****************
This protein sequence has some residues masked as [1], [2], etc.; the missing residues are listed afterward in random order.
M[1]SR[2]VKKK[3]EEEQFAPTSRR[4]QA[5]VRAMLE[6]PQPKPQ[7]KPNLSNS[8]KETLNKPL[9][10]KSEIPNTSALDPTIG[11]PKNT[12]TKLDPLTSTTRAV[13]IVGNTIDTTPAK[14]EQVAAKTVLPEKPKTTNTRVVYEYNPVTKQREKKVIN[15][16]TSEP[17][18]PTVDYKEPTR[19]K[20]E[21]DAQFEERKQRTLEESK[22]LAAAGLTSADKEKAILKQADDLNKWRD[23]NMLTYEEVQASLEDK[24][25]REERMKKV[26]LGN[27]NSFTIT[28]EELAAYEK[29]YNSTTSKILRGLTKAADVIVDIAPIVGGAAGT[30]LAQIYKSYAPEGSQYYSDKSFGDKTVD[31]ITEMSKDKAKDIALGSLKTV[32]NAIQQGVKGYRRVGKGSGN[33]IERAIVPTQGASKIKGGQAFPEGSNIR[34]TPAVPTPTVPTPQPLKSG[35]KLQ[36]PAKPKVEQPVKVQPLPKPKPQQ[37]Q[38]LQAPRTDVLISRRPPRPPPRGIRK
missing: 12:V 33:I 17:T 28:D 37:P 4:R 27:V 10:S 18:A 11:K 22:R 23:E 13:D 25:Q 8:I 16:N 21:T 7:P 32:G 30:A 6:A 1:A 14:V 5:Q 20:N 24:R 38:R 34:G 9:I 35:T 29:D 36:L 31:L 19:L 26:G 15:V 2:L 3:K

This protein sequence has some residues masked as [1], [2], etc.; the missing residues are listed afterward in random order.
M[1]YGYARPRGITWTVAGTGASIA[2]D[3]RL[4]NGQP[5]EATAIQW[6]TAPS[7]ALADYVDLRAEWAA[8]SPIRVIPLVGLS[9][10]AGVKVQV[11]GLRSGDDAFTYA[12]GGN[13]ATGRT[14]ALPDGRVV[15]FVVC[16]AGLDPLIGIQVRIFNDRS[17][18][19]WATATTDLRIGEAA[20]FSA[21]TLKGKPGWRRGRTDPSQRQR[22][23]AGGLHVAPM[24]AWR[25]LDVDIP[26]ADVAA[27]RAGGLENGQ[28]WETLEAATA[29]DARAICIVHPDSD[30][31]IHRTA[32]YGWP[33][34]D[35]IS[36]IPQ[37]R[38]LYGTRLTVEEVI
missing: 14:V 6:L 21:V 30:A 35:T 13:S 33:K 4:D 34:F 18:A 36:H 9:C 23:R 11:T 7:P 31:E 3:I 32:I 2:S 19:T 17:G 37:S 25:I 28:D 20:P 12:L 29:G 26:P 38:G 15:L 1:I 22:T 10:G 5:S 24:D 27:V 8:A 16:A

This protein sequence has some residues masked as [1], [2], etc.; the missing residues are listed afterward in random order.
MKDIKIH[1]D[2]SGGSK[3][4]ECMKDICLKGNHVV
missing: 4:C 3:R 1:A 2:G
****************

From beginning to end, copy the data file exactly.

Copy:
This protein sequence has some residues masked as [1], [2], etc.; the missing residues are listed afterward in random order.
M[1]SR[2]VKKK[3]EEEQFAPTSRR[4]QA[5]VRAMLE[6]PQPKPQ[7]KPNLSNS[8]KETLNKPL[9][10]KSEIPNTSALDPTIG[11]PKNT[12]TKLDPLTSTTRAV[13]IVGNTIDTTPAK[14]EQVAAKTVLPEKPKTTNTRVVYEYNPVTKQREKKVIN[15][16]TSEP[17][18]PTVDYKEPTR[19]K[20]E[21]DAQFEERKQRTLEESK[22]LAAAGLTSADKEKAILKQADDLNKWRD[23]NMLTYEEVQASLEDK[24][25]REERMKKV[26]LGN[27]NSFTIT[28]EELAAYEK[29]YNSTTSKILRGLTKAADVIVDIAPIVGGAAGT[30]LAQIYKSYAPEGSQYYSDKSFGDKTVD[31]ITEMSKDKAKDIALGSLKTV[32]NAIQQGVKGYRRVGKGSGN[33]IERAIVPTQGASKIKGGQAFPEGSNIR[34]TPAVPTPTVPTPQPLKSG[35]KLQ[36]PAKPKVEQPVKVQPLPKPKPQQ[37]Q[38]LQAPRTDVLISRRPPRPPPRGIRK
missing: 12:V 33:I 17:T 28:D 37:P 4:R 27:V 10:S 18:A 11:K 22:R 23:E 13:D 25:Q 8:I 16:N 21:T 7:P 32:G 30:A 6:A 1:A 14:V 5:Q 20:N 24:R 38:R 34:G 9:I 35:T 29:D 36:L 31:L 19:L 26:G 15:V 2:L 3:K

This protein sequence has some residues masked as [1], [2], etc.; the missing residues are listed afterward in random order.
M[1]YGYARPRGITWTVAGTGASIA[2]D[3]RL[4]NGQP[5]EATAIQW[6]TAPS[7]ALADYVDLRAEWAA[8]SPIRVIPLVGLS[9][10]AGVKVQV[11]GLRSGDDAFTYA[12]GGN[13]ATGRT[14]ALPDGRVV[15]FVVC[16]AGLDPLIGIQVRIFNDRS[17][18][19]WATATTDLRIGEAA[20]FSA[21]TLKGKPGWRRGRTDPSQRQR[22][23]AGGLHVAPM[24]AWR[25]LDVDIP[26]ADVAA[27]RAGGLENGQ[28]WETLEAATA[29]DARAICIVHPDSD[30][31]IHRTA[32]YGWP[33][34]D[35]IS[36]IPQ[37]R[38]LYGTRLTVEEVI
missing: 14:V 6:L 21:V 30:A 35:T 13:S 33:K 4:D 34:F 18:A 36:H 9:C 23:R 11:T 7:P 31:E 3:I 32:I 2:S 19:T 17:G 37:S 25:I 28:D 20:P 12:L 29:G 26:P 38:G 15:L 1:I 22:T 10:G 5:S 24:D 27:V 8:A 16:A

This protein sequence has some residues masked as [1], [2], etc.; the missing residues are listed afterward in random order.
MKDIKIH[1]D[2]SGGSK[3][4]ECMKDICLKGNHVV
missing: 4:C 3:R 1:A 2:G